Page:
Mob rule at Millbank

When I was a student I frequently took part in peaceful student demonstrations against national or local policies which I disagreed with, but I always opposed protests those which looked violent or intimidatory, or were likely to give people a disgust of students.

I suspect that the National Union of Students were not expecting when they called today's demo what has just happened at Millbank. They are probably intelligent enough to realise that smashing windows, injuring policemen, and terrorising office workers at a building where most of the people who work have nothing to do with any political party, because it also houses Conservative Campaign centre, does not advance their case.

As so often, the entire body of two million students is in danger of being given a bad name by a relatively small number of extremists.

Anyone who imagines that what happened at Millbank today will make it more likely that government policy will be changed to help students - as the peaceful protest NUS was presumably planning would have - is wrong.


Visionary Emissary said…
Its always the same agent provocateurs that are undoubtedly there to undermine the valid voices of concern. Again this only annoys the public and erode sympathy, this is just one of many tactics employed by the individuals with everything to gain from such organised chaos. If only the stupid students would grab these agents all dressed in black garb with veils and make a citizens arrest, instead the sheep emulate these vile few. How convenient the agent provocateurs wait for team b the photo journalists to get into position before they kick the window in. Again another coincidental moment where the CCTV operators fail to locate these agents infiltration and evasion. Morning after the ignorant and bigoted cretins will be reading their daily flail, daily star, and sun all with sensational stories and photos full of gories.

Guaranteed these agents wont be found as they always run away unmolested by the police for they have completed their objective, to watch the students follow the piper and fall again, with the media foaming at the mouth with sensationalism. How to prevent these events from reoccurring is by the legitimate protesters to identify these concealed agents and point at them saying "show your FACE you're a DISGRACE" and "AGENT PROVOCATEUR" ! Soon they'll flee like the veil insidious people they are. Another wasted march and time organising the event, the BBC propaganda repeating the mantra of chaos riots and heavy handed thugs rubbing their hands with glee as the public demand the police go in HARD next time despite the protestors whine.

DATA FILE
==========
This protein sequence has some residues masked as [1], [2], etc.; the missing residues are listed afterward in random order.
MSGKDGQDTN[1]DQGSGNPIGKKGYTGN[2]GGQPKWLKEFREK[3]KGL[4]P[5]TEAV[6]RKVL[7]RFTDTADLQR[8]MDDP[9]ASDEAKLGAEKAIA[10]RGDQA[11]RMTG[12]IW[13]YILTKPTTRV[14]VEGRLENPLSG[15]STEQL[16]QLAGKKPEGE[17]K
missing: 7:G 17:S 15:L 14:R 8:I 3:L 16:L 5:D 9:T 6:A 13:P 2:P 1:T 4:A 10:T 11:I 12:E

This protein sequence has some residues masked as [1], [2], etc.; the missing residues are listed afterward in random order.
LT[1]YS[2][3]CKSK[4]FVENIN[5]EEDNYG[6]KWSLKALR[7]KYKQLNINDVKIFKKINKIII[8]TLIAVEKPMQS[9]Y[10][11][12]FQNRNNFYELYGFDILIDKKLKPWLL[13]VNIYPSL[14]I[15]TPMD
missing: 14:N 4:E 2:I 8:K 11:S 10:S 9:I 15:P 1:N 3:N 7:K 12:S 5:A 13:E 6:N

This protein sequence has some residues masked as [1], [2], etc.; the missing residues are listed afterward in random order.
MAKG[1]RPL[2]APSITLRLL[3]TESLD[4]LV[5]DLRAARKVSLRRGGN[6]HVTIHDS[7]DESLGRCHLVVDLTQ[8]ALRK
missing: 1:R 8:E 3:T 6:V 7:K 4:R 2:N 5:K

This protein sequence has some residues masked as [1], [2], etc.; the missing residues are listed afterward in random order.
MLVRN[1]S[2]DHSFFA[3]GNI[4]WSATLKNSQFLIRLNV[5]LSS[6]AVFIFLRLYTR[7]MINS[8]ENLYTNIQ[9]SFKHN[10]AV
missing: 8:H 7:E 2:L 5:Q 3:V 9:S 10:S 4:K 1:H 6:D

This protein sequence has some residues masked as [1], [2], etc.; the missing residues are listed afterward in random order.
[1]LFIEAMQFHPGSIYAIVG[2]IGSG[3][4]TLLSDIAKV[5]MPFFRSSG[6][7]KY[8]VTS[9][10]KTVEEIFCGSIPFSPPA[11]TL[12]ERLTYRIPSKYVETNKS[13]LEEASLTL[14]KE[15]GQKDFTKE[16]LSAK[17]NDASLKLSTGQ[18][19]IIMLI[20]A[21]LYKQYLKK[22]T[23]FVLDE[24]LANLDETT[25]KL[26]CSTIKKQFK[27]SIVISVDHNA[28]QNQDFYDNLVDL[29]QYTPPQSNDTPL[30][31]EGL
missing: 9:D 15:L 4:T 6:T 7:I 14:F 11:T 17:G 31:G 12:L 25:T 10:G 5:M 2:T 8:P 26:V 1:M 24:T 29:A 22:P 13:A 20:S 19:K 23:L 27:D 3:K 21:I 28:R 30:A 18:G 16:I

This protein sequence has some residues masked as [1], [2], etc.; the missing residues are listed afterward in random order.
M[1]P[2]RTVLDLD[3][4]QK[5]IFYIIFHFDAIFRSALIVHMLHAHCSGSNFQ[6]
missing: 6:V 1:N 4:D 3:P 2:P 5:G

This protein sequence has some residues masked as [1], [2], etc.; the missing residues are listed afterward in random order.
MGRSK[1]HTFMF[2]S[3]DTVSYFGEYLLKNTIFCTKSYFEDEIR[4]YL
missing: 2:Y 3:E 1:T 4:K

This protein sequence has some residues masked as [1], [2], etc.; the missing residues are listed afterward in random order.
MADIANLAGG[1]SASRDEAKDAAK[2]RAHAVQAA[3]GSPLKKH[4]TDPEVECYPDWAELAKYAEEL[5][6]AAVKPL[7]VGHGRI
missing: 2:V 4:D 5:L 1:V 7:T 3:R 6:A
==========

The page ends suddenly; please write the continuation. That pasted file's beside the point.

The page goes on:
Jane said…
Looking at the reports I am convinced that the majority of students were peacefully protesting. I would defend to my last breath the right to organise civilised demonstrations. It is part of the democratic process. However, the hijacking of any cause by Trots, violent anarchists or whatever it is now fashionable to call oneself, when placing oneself outside civil society, is utterly unacceptable. Lawlessness undermines any cause, however honourable its initial intentions. It was badly done and will have served no benefit to respectable students. British people do not like civil disorder and the street fighting will now be prominent, in the minds of the majority, not the complaint.

I watched the protest and at times was terrified when plate class was smashed. It was swinging over the heads of police officers and students caught up in the protest, who probably could not get away due to the pressure of the crowd behind. I am relieved no one was killed or seriously injured. It was absolutely irresponsible.

On the political issue I would like to add. Labour introduced tuition fees and planned huge education cuts, of around 40%, to the universities, because as in every area spending was over-extended. Yet again the Coalition was left carrying the baby. The cuts were, as is familiar, not specified.

The other matter that has not been discussed is that the number of students has increased. The reason why many politicians (people in their 40's and 50's now) did not have to pay tuition fees is that the university student population for that generation was considerably smaller. There are pros and cons to expanding the student population and the number of courses available. Clearly merit should be rewarded and opportunity provided, but does everyone now have to have a degree to get any job at all? Underlying that is the return to the old problem of who pays? This is a matter the people of this country need to give a great deal of thought.
Anonymous said…
I think the following quote just about summarises Visionary Emissary's blog.

"Public opinion is a compound of folly, weakness, prejudice, wrong feeling, right feeling, obstinacy and newspaper paragraphs". Sir Robert Peel

I hope my view is the "right feeling". That this was badly done by a violent minority. David Cameron has expressed this opinion and fortunately due to his voice of reason, those who lawfully demonstrated have not been tared with the same brush.
Anonymous said…
I wouldn't matter what the students did the government policy will not be changed. It's the nature of democracy in Britain, politicians lie to get elected then immediately renege on their pre-election pledges, there should be a law against it.

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